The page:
Have you tried new the Independent Digital Edition apps?
Independent Dating

By clicking 'Search' you
are agreeing to our
Terms of Use.

iJobs Job Widget
iJobs General

Recruitment Genius: 3rd Line Virtualisation, Windows & Server Engineer

£40000 - £47000 per annum: Recruitment Genius: A 3rd Line Virtualisation / Sto...

Recruitment Genius: Refrigeration and Air Conditioning Service Engineer

£26000 - £35000 per annum: Recruitment Genius: A successful national service f...

Recruitment Genius: Business Development Executive / Sales - OTE £25,000

£15000 - £25000 per annum: Recruitment Genius: This is an opportunity to join ...

Recruitment Genius: Sales Administrator - Fixed Term Contract

£17500 - £20000 per annum: Recruitment Genius: We currently require an experie...

Day In a Page

Syria civil war: Meet the military commander who says his soldiers will not rest until every inch of their war torn country is free of Islamist 'terrorists'

‘We won’t stop until Syria is back to normal’

Near the front lines with Islamist-controlled towns where Assad’s troops were besieged just last month, Robert Fisk meets a commander confidently preparing his soldiers for battle
The inside story of how Bill Clinton built a $2bn global foundation may undermine Hillary's chances

The inside story of how Bill Clinton built a $2bn global foundation...

... and how it may undermine Hillary's chances in 2016
12 best olive oils

Extra-virgin, cold-press, early-harvest, ultra-premium: 12 best olive oils

Choosing an olive oil is a surprising minefield. Save yourself the hassle with our handy guide
Sepp Blatter resignation: The beginning of Fifa's long road to reform?

Does Blatter's departure mean Fifa will automatically clean up its act?

Don't bet on it, says Tom Peck
Charles Kennedy: The baby of the House who grew into a Lib Dem giant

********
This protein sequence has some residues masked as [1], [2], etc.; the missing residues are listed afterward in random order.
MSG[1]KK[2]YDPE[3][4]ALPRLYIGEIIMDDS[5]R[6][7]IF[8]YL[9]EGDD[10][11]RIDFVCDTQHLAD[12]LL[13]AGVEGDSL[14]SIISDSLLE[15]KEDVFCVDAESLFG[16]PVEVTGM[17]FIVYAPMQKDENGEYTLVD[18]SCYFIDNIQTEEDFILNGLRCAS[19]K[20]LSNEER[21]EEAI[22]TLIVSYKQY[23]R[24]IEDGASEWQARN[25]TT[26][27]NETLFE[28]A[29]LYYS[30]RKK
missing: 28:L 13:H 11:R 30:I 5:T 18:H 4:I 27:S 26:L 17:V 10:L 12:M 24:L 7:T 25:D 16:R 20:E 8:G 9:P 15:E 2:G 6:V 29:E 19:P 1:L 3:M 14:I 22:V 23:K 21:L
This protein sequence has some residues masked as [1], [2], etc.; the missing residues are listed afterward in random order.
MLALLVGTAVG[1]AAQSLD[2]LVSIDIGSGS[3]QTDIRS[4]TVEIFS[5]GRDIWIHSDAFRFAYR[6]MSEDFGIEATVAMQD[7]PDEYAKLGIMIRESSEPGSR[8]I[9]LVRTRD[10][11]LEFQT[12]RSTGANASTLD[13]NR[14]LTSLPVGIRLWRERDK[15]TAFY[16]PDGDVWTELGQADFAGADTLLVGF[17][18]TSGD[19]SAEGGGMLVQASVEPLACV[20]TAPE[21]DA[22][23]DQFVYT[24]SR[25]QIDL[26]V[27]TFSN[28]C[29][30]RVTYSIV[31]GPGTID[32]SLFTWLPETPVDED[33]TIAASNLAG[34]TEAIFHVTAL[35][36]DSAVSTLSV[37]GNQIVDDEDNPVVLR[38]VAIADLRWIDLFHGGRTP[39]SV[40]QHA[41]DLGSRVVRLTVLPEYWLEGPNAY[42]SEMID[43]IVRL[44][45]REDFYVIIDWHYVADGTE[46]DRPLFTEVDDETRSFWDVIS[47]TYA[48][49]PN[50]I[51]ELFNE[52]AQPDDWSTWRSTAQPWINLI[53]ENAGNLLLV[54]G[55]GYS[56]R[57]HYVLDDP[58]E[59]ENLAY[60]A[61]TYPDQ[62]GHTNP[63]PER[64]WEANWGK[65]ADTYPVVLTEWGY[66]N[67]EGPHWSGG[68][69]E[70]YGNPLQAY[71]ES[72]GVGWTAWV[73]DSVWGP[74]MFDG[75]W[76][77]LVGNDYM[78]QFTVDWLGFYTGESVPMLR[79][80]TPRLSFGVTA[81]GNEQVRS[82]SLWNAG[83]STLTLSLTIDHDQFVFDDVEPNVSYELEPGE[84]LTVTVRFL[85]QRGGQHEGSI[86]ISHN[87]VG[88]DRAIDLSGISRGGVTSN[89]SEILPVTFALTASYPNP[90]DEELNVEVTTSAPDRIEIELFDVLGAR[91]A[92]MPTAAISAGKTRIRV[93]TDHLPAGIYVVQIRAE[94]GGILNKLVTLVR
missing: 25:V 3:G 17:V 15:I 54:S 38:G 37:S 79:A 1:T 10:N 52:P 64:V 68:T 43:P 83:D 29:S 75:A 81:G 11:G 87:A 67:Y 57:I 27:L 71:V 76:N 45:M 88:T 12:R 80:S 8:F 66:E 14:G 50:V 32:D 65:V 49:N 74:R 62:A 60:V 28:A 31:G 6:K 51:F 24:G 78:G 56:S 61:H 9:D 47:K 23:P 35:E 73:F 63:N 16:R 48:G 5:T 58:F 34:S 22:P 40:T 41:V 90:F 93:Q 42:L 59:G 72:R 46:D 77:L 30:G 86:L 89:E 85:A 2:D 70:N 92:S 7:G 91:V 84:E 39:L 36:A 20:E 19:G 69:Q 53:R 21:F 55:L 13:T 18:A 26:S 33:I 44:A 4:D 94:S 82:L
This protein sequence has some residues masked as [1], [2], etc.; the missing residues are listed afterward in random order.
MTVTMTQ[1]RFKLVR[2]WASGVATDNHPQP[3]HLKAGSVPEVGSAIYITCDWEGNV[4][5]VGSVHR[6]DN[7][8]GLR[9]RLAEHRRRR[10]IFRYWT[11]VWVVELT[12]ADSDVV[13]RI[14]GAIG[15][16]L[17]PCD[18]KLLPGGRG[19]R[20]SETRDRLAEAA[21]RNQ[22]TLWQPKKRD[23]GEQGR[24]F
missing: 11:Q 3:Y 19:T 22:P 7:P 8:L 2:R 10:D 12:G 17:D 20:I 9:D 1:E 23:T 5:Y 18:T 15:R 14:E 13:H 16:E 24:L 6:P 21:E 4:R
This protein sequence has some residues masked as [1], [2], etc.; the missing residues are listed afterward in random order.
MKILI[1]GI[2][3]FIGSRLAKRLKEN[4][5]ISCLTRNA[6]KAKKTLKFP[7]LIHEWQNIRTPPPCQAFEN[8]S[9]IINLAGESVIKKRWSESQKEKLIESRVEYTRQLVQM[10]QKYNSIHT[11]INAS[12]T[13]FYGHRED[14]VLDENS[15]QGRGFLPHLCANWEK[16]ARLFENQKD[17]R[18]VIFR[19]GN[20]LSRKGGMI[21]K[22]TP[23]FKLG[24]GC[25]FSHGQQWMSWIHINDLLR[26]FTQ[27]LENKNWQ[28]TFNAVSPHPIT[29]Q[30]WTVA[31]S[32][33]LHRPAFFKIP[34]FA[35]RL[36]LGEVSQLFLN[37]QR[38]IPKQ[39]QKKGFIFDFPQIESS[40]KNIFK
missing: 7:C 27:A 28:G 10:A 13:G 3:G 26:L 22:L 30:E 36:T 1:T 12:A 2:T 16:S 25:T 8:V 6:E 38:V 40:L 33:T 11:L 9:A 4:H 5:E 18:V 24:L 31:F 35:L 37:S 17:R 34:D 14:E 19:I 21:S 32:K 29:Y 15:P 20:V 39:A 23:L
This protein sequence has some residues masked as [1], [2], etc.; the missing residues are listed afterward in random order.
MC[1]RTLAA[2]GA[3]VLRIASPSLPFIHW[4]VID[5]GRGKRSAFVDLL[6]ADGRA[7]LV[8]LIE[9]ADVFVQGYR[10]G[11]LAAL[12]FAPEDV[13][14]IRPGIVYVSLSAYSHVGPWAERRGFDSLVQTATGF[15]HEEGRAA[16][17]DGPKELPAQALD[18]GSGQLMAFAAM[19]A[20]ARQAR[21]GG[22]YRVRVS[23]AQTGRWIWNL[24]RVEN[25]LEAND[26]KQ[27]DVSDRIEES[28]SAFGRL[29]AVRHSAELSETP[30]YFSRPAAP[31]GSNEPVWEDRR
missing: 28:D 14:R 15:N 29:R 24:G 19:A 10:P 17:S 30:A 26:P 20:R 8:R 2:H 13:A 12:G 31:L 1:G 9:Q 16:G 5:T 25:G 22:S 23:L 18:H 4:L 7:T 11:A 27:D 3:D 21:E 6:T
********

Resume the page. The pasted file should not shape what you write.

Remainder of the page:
The baby of the House who grew into a Lib Dem giant

Charles Kennedy was consistently a man of the centre-left, dedicated to social justice, but was also a champion of liberty and an opponent of the nanny-state, says Baroness Williams
Syria civil war: The harrowing testament of a five-year-old victim of this endless conflict

The harrowing testament of a five-year-old victim of Syria's endless civil war

Sahar Qanbar lost her mother and brother as civilians and government soldiers fought side by side after being surrounded by brutal Islamist fighters. Robert Fisk visited her
The future of songwriting: How streaming is changing everything we know about making music

The future of songwriting

How streaming is changing everything we know about making music
William Shemin and Henry Johnson: Jewish and black soldiers receive World War I Medal of Honor amid claims of discrimination

Recognition at long last

Jewish and black soldiers who fought in WWI finally receive medals after claims of discrimination
Beating obesity: The new pacemaker which helps over-eaters

Beating obesity

The new pacemaker which helps over-eaters
9 best women's festival waterproofs

Ready for rain: 9 best women's festival waterproofs

These are the macs to keep your denim dry and your hair frizz-free(ish)
Cycling World Hour Record: Nervous Sir Bradley Wiggins ready for pain as he prepares to go distance

Wiggins worried

Nervous Sir Bradley ready for pain as he prepares to attempt cycling's World Hour Record
Liverpool close in on Milner signing

Liverpool close in on Milner signing

Reds baulk at Christian Benteke £32.5m release clause
On your feet! Spending at least two hours a day standing reduces the risk of heart attacks, cancer and diabetes, according to new research

On your feet!

Spending half the day standing 'reduces risk of heart attacks and cancer'
With scores of surgeries closing, what hope is there for the David Cameron's promise of 5,000 more GPs and a 24/7 NHS?

The big NHS question

Why are there so few new GPs when so many want to study medicine?
Big knickers are back: Thongs ain't what they used to be

Thongs ain't what they used to be

Big knickers are back